Various risk factors have been reported for colorectal cancer, including age more than 50 years, familial history, nutrition patterns, obesity, inactivity, and cigarette smoking. However, the main cause of it has not been accurately known [9]. The survival rate of the CRC is highly dependent on the time of diagnosis, so secondary prevention, which is the early diagnosis of cancer using screening programs, is important [6,15]. This study aimed to review the predictive factors for participation in colorectal cancer screening.

A study by Wee et al., on the factors associated with the CRC screening from the United States families, found that half of the subjects reported having a history of the CRC screening in the last 10 years. After adjusting age, gender, body mass index, access to health care and national territory, Spaniards were less likely to participate in screening tests than whites and people with less education. However, non-whites and people with less education reported fewer counseling from health care providers to take the screening tests. Of the respondents who did not participate in the FOBT, the most reason was the lack of knowledge, but pain, discomfort and not counseling by a physician were effective. The results also showed that the low prevalence of the CRC screening was due to low awareness and inadequate counseling by health providers about the low screening acceptance of the patients [64].

A review study in the United States was conducted by Beydoun et al. and reviewed the predictive factors for colorectal cancer screening among high-risk individuals (over 50 years of age]. The results showed that the predominant predictive factors for the CRC screening included elderly, male gender, being married, high education level, high income, white race, non-Hispanic ethnicity, history of smoking, history of chronic disease, family history of colorectal cancer, common source care, physician's advice, use of other preventive health services and health insurance coverage. More psychosocial predictors were examined based on the health belief model. The most prominent were the perceived barriers for the CRC screening. Evidence has shown that the CRC screening is a complex behavior with a number of factors including individual characteristics, health insurance coverage, and the relationship between physician and patient [65].

A study was done by Yong et al. on the CRC screening: Obstacles to the FOBT and colonoscopy in Singapore using household survey and home samples. The subjects were aware of colorectal cancer screening methods and interviewed about the screening barriers. Most of the responses to not participate in the CRC screening were having no symptoms for participating in the FOBT, discomfort, having no family history of the CRC, lack of time and lack of reminders or advice. The results showed that the lack of knowledge especially the misconceptions about the lack of signs and health, were identified as the main obstacle to participate in screening [66,67].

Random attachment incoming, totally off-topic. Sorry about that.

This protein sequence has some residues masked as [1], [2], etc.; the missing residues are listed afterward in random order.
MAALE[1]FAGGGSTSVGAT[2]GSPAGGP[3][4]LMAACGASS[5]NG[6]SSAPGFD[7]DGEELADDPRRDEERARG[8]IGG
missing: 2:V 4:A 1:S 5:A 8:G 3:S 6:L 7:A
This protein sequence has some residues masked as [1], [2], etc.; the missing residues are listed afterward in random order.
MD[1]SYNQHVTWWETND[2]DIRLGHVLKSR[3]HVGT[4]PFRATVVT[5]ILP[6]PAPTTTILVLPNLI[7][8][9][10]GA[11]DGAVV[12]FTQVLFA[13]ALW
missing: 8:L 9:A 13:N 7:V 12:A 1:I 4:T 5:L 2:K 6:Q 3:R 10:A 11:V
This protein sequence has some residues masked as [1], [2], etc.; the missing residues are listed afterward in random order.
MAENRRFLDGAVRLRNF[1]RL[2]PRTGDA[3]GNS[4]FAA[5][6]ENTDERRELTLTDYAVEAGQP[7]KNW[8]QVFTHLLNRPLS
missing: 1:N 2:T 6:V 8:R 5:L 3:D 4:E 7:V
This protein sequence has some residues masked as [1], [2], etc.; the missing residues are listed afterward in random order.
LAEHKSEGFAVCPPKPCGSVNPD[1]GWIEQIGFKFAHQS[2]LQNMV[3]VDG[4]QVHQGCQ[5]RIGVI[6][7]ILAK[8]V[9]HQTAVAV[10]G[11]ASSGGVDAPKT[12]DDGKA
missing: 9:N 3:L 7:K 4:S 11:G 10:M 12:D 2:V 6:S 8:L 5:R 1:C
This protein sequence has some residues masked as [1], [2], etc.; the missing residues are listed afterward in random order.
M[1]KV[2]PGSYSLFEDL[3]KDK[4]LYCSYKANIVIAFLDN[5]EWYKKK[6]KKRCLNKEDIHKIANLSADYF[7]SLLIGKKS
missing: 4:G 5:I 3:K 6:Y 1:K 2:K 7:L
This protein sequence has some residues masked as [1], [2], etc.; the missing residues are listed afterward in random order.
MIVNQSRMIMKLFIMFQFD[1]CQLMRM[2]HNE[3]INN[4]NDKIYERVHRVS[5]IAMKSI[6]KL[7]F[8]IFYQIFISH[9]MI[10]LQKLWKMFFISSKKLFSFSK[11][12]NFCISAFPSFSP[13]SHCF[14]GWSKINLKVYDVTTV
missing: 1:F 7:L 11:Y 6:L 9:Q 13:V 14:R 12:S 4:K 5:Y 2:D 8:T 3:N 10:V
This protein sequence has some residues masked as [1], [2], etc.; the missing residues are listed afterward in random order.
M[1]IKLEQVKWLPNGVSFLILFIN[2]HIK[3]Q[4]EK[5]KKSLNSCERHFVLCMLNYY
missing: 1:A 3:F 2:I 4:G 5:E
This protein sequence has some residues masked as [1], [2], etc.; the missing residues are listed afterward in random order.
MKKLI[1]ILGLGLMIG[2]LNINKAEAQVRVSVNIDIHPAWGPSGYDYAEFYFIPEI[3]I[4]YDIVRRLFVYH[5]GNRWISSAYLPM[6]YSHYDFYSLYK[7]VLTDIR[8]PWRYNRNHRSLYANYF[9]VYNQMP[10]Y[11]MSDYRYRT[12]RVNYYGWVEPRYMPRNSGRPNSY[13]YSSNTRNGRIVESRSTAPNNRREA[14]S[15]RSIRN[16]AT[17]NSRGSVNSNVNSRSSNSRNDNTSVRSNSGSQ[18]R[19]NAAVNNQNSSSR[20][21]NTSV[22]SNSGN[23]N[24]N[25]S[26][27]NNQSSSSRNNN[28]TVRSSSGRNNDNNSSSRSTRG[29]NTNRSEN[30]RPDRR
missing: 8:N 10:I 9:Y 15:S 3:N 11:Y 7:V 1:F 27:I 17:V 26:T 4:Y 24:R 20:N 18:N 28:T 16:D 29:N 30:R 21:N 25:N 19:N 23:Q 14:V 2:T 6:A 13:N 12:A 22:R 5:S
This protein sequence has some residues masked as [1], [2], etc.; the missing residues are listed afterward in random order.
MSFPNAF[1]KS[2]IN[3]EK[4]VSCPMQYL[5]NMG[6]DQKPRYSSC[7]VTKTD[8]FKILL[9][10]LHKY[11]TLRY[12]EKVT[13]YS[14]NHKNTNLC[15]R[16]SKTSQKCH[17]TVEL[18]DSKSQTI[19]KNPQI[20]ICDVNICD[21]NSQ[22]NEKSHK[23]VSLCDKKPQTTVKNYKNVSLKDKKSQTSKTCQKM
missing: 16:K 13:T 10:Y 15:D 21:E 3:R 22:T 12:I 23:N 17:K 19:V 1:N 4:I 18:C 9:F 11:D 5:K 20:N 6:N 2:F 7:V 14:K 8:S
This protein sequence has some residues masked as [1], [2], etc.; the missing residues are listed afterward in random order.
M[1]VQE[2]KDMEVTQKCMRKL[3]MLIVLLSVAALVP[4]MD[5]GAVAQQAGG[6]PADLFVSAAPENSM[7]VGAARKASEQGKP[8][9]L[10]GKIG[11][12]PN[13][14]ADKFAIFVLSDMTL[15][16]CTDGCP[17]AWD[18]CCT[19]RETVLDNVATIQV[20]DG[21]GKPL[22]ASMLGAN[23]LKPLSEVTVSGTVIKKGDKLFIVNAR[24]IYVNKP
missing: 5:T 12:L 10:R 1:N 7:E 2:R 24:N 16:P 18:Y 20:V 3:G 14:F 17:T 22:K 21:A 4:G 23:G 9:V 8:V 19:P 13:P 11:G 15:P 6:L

Conclusions

According to the findings, several factor are involved to participate people in CRC screening including belief, thinking style, attitude, knowledge, accessibility to screening facilities and geographic variation, participation in the first round of screening with posteducation issues, elderly, fecal disgust, race, low socioeconomic status especially income, being married and female, trust to physician and kindly contact of health providers, counselling centres and psychosocial disorders, in such a way that these factors are effective predictors in the participation of people in the CRC screening programs. Authorities should focus on these factors to promote the health of people by participation in the CRC screening programs.

Conclusions

According to the findings, several factor are involved to participate people in CRC screening including belief, thinking style, attitude, knowledge, accessibility to screening facilities and geographic variation, participation in the first round of screening with posteducation issues, elderly, fecal disgust, race, low socioeconomic status especially income, being married and female, trust to physician and kindly contact of health providers, counselling centres and psychosocial disorders, in such a way that these factors are effective predictors in the participation of people in the CRC screening programs. Authorities should focus on these factors to promote the health of people by participation in the CRC screening programs.

Authors Contributions

All the authors have contributed towards conducting the paper and preparation of the manuscript and they all have approved the latest version of the article.

Ethical Considerations

Ethical issues observed totally by all authors of this study such as plagiarism, double publication and data fabrication.

Conflict of Interest

The authors declare that there is no conflict of interest regarding the publication of this article.

References

Author Info

Shirin Barzanjeh Atri1, Mina Hosseinzadeh2, Mohamad Asghari Jafarabadi3, Mohammad Hasan Sahebihagh4,5 and Leila Ebadi6*

1Faculty of Nursing and Midwifery, Community Health Nursing Department, Tabriz University of Medical Sciences, Tabriz, Iran
2Nursing and Midwifery Faculty, Tabriz University of Medical Sciences, Tabriz, Iran
3Road Traffic lnjury Research Center, Tabriz University of Medical Sciences, Tabriz, Iran
4Tabriz Health Services Management Research Center, Health Management and Safety Promotion Research Institute, Tabriz University of Medical Sciences, Tabriz, Iran
5Department of Community Health Nursing, Tabriz University of Medical Sciences, Tabriz, Iran
6Community Health Nursing, Tabriz University of Medical Sciences, Tabriz, Iran
 

Citation: Shirin Barzanjeh Atri, Mina Hosseinzadeh, Mohamad Asghari Jafarabadi, Mohammad Hasan Sahebihagh, Leila Ebadi, Predictive factors for participation in colorectal cancer screening: A systematic review, J Res Med Dent Sci, 2019, 7(2): 109-115

Received Date: Mar 13, 2019 / Accepted Date: Mar 25, 2019 /